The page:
Photo by fauxels on Pexels.com

Substance over Style

person holding a chalk in front of the chalk board
Photo by JESHOOTS.com on Pexels.com

 

 

Just a random thought. As I have gotten older I have begun to realize how you arrive at your answer is more important than what your answer is.

Anyone can get lucky with incidentally contriving a profound insight. However, your method of arriving at such a conclusion cannot be the byproduct of chance.

Rather, it would be the byproduct of sounding thinking. Replicating the feat will eliminate the potential it was a happenstance fluke.

The Paradox of Atheism

 

photo of person holding a bible
Photo by Luis Quintero on Pexels.com

 

 

 

 

Introduction:

 

Many proponents of Atheism hold it as the only perspective on religion free of dogma. The irony is that Atheism has it’s own orthodoxies that are held as strongly as a fervent belief in a higher power. Not all  Atheists fall into the “free thinker” or the “enlightened individual” trap, however, there is a number that does. Failing to see some of the parallels between devout atheism and organized religion.  The one characteristic shared by an atheist and a Baptist Minister is their immutable stance on religious faith. Being easily disposed to write off any contrary perspective as being false and ill-advised. The three main commonalities between atheism and religion are a collective association, possessing fixed views on belief in a higher power, and the proclivity to proliferate their religious perspective.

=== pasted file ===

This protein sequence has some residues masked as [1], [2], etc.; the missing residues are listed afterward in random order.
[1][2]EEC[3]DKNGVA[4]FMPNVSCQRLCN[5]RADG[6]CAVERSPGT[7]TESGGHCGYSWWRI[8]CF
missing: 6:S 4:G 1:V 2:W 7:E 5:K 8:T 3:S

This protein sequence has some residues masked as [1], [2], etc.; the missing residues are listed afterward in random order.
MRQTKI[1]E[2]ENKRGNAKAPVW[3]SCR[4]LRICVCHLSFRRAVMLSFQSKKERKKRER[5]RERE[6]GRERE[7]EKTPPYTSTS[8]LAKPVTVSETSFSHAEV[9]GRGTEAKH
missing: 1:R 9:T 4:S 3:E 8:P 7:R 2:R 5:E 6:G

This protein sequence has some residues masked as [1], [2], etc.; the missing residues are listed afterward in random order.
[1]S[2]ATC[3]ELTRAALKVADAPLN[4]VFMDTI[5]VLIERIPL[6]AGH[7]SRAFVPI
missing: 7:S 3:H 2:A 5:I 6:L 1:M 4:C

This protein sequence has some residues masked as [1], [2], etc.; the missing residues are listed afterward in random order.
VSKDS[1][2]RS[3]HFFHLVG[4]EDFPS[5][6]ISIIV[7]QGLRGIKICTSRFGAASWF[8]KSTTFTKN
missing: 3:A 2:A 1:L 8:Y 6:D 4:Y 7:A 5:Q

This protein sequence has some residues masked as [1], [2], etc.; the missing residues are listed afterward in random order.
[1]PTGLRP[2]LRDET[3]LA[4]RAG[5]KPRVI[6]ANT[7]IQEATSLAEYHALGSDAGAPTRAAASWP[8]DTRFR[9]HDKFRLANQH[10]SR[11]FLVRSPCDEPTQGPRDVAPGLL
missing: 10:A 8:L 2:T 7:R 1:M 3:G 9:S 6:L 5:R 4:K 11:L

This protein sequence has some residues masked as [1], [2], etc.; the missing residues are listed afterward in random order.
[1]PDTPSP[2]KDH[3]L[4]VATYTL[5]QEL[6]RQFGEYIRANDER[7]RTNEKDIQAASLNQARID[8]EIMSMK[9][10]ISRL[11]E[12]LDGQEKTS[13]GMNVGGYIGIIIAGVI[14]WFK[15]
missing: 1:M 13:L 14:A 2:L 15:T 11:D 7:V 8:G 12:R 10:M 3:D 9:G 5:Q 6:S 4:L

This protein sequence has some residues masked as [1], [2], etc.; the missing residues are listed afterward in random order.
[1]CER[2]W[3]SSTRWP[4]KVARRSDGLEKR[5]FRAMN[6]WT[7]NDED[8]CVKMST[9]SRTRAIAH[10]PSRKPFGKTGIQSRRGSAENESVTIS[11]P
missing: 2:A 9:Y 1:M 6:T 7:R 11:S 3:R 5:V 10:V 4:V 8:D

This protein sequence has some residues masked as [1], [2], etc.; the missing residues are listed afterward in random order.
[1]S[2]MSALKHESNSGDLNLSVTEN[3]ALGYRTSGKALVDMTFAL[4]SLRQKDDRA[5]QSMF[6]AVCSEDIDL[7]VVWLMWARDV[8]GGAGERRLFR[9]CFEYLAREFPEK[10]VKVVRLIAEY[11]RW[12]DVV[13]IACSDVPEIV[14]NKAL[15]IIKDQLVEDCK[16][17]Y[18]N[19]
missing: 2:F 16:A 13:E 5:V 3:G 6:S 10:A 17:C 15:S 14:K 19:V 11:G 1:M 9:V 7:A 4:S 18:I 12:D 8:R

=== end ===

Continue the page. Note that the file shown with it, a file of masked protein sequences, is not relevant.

Rarely is atheism criticized from a neutral standpoint? Meaning generally it is critiqued concerning some form of religious precepts. This essay is not intended to be a polemic defense of religion over atheism but rather aims to observantly point out areas of inconsistencies. Atheism is presented as a dynamic belief system. The natural gradation in the development of human understanding and a departure from the ancient proclivities of magical thinking. It still suffers from many faults. Unbending commitment to a set of beliefs. Atheism even exhibits attributes of tribalism which can have dangerous consequences. One needs to look no further than the present political climate to witness the venomous repercussions of in-group conformity.